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Auroras

The Aurora borealis (Northern Lights) and Aurora australis (Southern Lights) are luminescent glows in the upper atmosphere caused by electrical currents resulting from a disturbed solar wind. They occur most frequently in the auroral zones, which are close to both geomagnetic poles.

When and where are you most likely to see the Northern Lights?

As the UK is south of where the natural aurora belt occurs (Norway/Iceland/Greenland), it takes a severe or extreme geomagnetic storm (Kp8-9+) to bring the belt southwards directly over the UK. This is a very rare occurrence. During more moderate to strong geomagnetic storms (Kp6-7), the Aurora borealis often moves southwards across southern Iceland or towards the Faeroes. These auroras can be faintly visible from the UK because they occur at high altitudes.

The Sun goes through an 11 year solar cycle, from solar minimum, through solar maximum and back to solar minimum. Solar maximum occurred in early 2014 so we are now in the declining phase of the solar cycle. During this phase the position of coronal holes on the Sun's equator give rise to high speed solar wind streams that buffet the Earth, disturbing the Earth's magnetic field and increasing the likelihood of auroras. In other parts of the solar cycle these disturbances are largely the result of coronal mass ejections, which can give larger magnitude disturbances than these high speed streams.

Auroras photos versus the naked eye

The Northern Lights can produce a spectacular light show sometimes seen as far south as Scotland and Northern England/Ireland - if skies are clear. The distance to the aurora belt, compounded by light pollution or twilight, means it can be difficult for the naked eye to see the phenomenon clearly and it is often portrayed much brighter in pictures than it appears to the naked eye.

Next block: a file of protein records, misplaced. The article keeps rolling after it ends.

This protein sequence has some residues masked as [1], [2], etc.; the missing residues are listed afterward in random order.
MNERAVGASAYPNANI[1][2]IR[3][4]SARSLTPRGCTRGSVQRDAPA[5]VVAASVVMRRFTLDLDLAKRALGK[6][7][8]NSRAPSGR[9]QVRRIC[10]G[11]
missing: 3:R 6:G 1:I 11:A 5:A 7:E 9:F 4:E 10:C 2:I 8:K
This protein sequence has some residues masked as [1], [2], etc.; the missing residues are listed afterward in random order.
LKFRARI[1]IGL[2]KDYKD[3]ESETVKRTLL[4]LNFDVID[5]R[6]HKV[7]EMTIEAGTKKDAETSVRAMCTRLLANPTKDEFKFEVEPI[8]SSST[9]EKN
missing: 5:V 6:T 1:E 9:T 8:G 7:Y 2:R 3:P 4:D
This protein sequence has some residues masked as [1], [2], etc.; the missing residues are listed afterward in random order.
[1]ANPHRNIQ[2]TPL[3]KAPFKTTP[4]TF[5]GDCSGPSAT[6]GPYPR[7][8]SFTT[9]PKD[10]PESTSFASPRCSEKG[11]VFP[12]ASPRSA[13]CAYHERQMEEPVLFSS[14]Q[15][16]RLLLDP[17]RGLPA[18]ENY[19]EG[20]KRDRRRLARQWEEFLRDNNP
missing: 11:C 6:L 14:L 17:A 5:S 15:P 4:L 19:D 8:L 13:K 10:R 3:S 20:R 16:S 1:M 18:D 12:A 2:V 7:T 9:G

Photos of the auroras can seem unrepresentative of what you can see with the naked eye. This is simply the result of how the photos are taken. Photographers use the same equipment and techniques used to capture dimly-lit features which are barely visible to the naked eye, such as the Milky Way.

This usually means using a tripod and a long exposure length. This allows an excess of light into the camera producing a brighter image of the event. In addition, the slow movement of the aurora across the sky can further exaggerate the picture creating blurred streaks and making the Northern Lights appear like a green or red glow along the northern horizon.

Tips for seeing the aurora

  • You need a clear night with no cloud cover
  • Find a dark location with no light pollution
  • Look toward the northern horizon
  • Be cautious that geomagnetic activity can cause disturbances to satellite navigation (GNSS/GPS etc)

Coronal hole
A low density region of the corona with relatively low temperature. Coronal holes are the sources of high speed solar wind streams.

Coronal Mass Ejection
An ejection of material from the Sun into interplanetary space. If the material is directed towards the Earth then the event may result in a disturbance to the Earth's magnetic field and ionosphere.

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